Dancehall Legend Bounty Killer Breaks Down Getting Shot & “Copper Shot” Classic

Bounty Killer is revealing new details about his career and reflecting on the ups and downs.

As Yendi Phillipps pointed out before interviewing Bounty Killer, the musician’s name is synonymous with dancehall everywhere. His great legacy is a monumental part of dancehall music history, and he is one of the earliest successes to come out of the genre. With his career spanning multiple decades, Killer has been through it all – the good, the bad, and the ugly. In a recent interview with former Miss Universe runner-up Yendi Phillips, Bounty Killer recalled one of the less joyous moments of his career when he was shot at 16-years-old.

“Growing up in the ghetto you think seh yuh affi be a gangsta,” he said. “I was a wannabe gangsta and mi follow bad company and a run inna di wrong crew. And then now a nuh me nobody come fi kill enuh but mi get shot inna crossfire ’cause dem a fire affa di crew wah ya par wid.” Bounty says this experience led him to write his breakout hit “Copper Shot” in the early 1990s.

The deejay tries to make music that people can relate to based on reality and it’s the reason his catalog has perennial relevance. Even recently with the black lives matter uprising, he notices that his politically-charged songs are still on rotation as, according to him, traditionally, struggles like poverty tend to transcend.

Elsewhere in the interview, Bounty Killer talked about how different his life is without his mother, Miss Ivy. Dubbing her his “prayer warrior,” Killer admitted that he is less secure without Miss Ivy around. She kept him grounded and reminded him that he should be “Rodney” in private and not his “Bounty Killer” character.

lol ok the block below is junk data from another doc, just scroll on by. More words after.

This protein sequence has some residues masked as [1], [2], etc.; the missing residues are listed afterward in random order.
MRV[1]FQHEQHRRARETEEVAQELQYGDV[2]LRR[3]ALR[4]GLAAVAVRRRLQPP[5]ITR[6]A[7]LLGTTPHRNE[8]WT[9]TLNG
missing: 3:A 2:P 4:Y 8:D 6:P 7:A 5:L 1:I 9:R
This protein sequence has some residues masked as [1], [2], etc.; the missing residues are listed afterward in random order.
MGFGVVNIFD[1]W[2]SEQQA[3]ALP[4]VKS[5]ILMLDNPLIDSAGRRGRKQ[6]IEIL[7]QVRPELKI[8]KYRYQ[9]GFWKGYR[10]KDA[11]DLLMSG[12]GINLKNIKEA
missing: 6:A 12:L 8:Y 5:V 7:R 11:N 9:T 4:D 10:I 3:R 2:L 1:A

“Yuh cya mek the artiste destroy the person ’cause once a artiste twice a person,” Bounty explained. “The flashing lights and the star dem aguh go one day and yuh affi live back wid yu self. So yuh affi prepare fi be normal again, so normalcy a sumn wah yuh affi practice; don’t become alienated.”

Bounty Killer recalls that one of the biggest highlights, and perhaps the greatest moment of his long and fruitful career, was his Superbowl performance with No Doubt, which led to them winning MTV Video Music Awards and him earning two Grammy nominations in one year. Bounty Killer is the only Jamaican artiste to achieve such an accolade with these music awards.

Regardless of the good and the bad, Bounty Killer appears quite content with his life now and the journey he took to get here. He says he has no regrets because “what is to be has to be” and he is a faithful believer that things happened the way they were meant to. Looking forward, Killer says he has another decade in him to keep going with the music.

He still believes he has a lot to offer and that dancehall is not in a comfortable place. “To weh music deh now, it still need my support and my advice,” he says. “They are searching for a sound but we still nuh find one ’cause trap dancehall can’t be our sound ’cause we nah go reuse no vandalizing sound.” He adds that our music evolved from ska to reggae and now dancehall and it should continue to be ‘ours’ rather than derived from elsewhere.

On his upcoming album, Bounty Killer says he has no release date yet because he doesn’t want to put it out in the pandemic when he is not able to interact with his fans live and see for himself how his audience receives the music.

Meanwhile, he endeavors to be the ‘Dancehall Mandela’ juxtaposing the icon’s work for the black community with his work in the dancehall community. “The struggle and the sacrifice that Mandela made for Africa and black people across the world, that’s the type of sacrifice I made for dancehall,” he said.

Throughout the interview, Bounty continued to drop many gems like the lesson that “you are never fully developed as an artist” seeing as music is like education so we never know everything. “You affi jus know seh all when yuh good at it yuh can be greater,” he added.

Bounty’s humility is seen in his activism and philanthropy every day. The “Poor People Governor” says giving back is an essential part of who he is and considering the gospel that it will be hard for a rich man to enter the kingdom of the Lord, he wants to be sure he is in the poor people’s prayer.

At the end of it all, the greatest reward for Bounty Killer is the love and respect of even the ordinary folk – something he has earned a million times over.

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